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Annulments and divorces have the same end result — change your status to single and you’re free to remarry. But they have different legal implications, and you’ll need to provide proof of specific circumstances. While annulments aren’t necessarily faster or cheaper than a divorce, they have a few distinct advantages.
An annulment is a legal procedure that treats a marriage as though it never existed. It voids the marriage because it wasn’t legal to begin with. Each state spells out the circumstances or reasons that qualify you for an annulment, including if you were mentally incapacitated or you were misled into the marriage because of a lie or misrepresentation.
An annulment can cost anywhere from $150 to $5,000 — not including your state filing fee, which varies from county to county and averages around $300. How much you ultimately pay depends on a few factors, including whether your spouse contests the annulment and if you hire a lawyer.
Some states impose time limits for when you can legally request an annulment. For example, California’s annulment window is limited to four years on most grounds for annulment. Other states, such as Alabama, have no time limits.
No, you don’t need to hire a lawyer. You can use an online legal service or fill out the required legal documents yourself and submit the forms to your local county clerk.
But you’ll need to prove that you meet at least one of the grounds for annulment. Consider consulting a lawyer if you need help demonstrating that you have a legal reason for the annulment.
An annulment declares that the marriage was never legal or valid in the first place, whereas a divorce ends the marriage. The key difference is what happens after. If you’re divorced, you’ve been previously married. But if you’ve had an annulment, the marriage never existed.
To get an annulment, you must prove that you have a legal reason for it. On the other hand, most states allow for a no-fault divorce that doesn’t require proof of wrongdoing.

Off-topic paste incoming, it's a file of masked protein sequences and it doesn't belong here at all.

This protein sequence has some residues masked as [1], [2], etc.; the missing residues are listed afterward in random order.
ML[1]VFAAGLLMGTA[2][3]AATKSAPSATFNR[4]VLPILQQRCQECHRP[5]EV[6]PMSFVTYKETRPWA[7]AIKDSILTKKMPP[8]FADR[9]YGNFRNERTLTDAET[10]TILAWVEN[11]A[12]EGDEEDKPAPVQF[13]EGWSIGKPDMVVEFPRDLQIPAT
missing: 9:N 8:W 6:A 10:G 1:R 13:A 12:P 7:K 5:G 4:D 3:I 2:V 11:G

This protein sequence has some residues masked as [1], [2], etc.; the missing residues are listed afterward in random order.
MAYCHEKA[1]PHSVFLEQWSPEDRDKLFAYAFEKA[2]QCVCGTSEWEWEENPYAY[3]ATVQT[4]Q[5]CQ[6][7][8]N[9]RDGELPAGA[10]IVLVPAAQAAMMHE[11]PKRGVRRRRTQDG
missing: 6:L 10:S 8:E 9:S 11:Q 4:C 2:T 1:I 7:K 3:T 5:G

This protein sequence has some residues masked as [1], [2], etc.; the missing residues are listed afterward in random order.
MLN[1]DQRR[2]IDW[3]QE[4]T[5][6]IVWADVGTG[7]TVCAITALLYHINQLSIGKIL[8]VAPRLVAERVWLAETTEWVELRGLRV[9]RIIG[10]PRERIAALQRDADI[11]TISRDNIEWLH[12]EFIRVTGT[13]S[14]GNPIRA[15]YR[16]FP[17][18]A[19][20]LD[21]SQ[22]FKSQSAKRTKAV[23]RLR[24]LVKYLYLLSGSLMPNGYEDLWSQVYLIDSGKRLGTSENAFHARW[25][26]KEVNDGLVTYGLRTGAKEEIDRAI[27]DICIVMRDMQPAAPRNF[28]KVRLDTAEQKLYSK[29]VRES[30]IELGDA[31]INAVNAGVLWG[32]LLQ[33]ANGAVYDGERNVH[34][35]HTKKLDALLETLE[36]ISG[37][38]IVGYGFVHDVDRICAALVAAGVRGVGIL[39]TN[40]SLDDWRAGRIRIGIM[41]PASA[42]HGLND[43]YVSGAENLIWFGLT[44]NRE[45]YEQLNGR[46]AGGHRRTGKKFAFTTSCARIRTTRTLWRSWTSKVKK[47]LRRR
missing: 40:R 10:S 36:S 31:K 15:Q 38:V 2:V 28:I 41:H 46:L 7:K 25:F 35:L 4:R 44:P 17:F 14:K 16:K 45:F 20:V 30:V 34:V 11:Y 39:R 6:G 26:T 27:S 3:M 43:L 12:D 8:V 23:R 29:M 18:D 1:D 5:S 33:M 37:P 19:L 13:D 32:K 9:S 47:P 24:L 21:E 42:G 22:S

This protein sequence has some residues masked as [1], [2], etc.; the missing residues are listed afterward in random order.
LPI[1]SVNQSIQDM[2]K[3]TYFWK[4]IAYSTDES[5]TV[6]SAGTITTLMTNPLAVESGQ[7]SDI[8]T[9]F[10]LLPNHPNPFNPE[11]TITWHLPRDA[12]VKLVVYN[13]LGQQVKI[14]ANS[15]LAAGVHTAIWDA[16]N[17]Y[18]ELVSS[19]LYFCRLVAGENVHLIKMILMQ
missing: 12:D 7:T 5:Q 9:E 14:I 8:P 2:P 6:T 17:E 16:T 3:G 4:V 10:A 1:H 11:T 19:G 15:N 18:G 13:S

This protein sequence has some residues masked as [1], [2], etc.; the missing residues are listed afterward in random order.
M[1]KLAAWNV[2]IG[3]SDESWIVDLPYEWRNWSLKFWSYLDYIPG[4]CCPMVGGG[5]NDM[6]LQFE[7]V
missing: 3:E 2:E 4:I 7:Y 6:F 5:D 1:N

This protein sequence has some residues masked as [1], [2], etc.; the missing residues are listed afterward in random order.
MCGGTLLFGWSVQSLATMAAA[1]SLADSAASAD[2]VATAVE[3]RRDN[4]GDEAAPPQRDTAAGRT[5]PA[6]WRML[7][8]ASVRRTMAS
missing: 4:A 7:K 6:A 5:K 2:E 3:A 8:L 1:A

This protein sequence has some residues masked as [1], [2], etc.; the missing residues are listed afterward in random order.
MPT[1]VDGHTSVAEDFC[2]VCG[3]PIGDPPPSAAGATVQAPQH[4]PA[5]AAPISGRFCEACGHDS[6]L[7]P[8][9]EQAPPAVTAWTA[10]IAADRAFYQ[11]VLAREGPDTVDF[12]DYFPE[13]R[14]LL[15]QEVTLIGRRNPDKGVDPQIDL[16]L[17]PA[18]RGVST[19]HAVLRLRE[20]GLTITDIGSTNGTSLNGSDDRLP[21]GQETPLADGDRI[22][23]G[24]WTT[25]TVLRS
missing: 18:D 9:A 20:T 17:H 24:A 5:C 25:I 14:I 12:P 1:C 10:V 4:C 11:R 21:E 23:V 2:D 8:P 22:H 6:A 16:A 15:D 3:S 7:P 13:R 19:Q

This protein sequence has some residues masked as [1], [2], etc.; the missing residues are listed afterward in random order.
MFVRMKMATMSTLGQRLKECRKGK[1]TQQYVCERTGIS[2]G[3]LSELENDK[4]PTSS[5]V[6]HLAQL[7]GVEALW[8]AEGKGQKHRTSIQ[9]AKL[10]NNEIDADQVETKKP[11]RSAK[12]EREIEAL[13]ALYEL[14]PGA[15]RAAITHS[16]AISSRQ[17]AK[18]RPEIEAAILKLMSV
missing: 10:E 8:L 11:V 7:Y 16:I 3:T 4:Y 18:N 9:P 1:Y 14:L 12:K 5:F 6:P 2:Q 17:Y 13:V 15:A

Here are a few key differences between the two:
|What it is||Legal procedure that deems your marriage never existed.||Legal procedure that ends your marriage.|
|Who it’s best for||Couples that want to erase the marriage and meet strict state guidelines.||Couples that want to terminate a legal marriage.|
|Cost||$150 to $5,000 + state filing fees||$150 to $23,000 + state filing fees|
|Length of time required before filing||Varies by state||Varies by state|
|Statute of limitations||Yes — varies by state and grounds for annulment||No|
|Children considered legitimate||Yes||Yes|
|Marital status afterward||Single||Single|
You can hire an online service to help you with the legal forms for your divorce or annulment.
The grounds for annulment and the time limit for each reason vary by state. Here are some common legal bases for annulment:
Here are a few good arguments for getting an annulment instead of a divorce:
An annulment legally voids a marriage and generally restores your single status from before the union. With a legal separation, you remain married to your spouse, although you live separate lives. A separation agreement lays out your responsibilities and division of assets and debts.
You can only get an annulment if you meet your state’s strict guidelines to qualify. There’s no waiting period, but it’s not necessarily cheaper or faster than a divorce — especially if your spouse contests it.
And since annulments have a burden of proof, it might be easier to terminate the marriage with a divorce. Take a look at our guide to divorce to learn about its legal implications and decide if it’s right for you.
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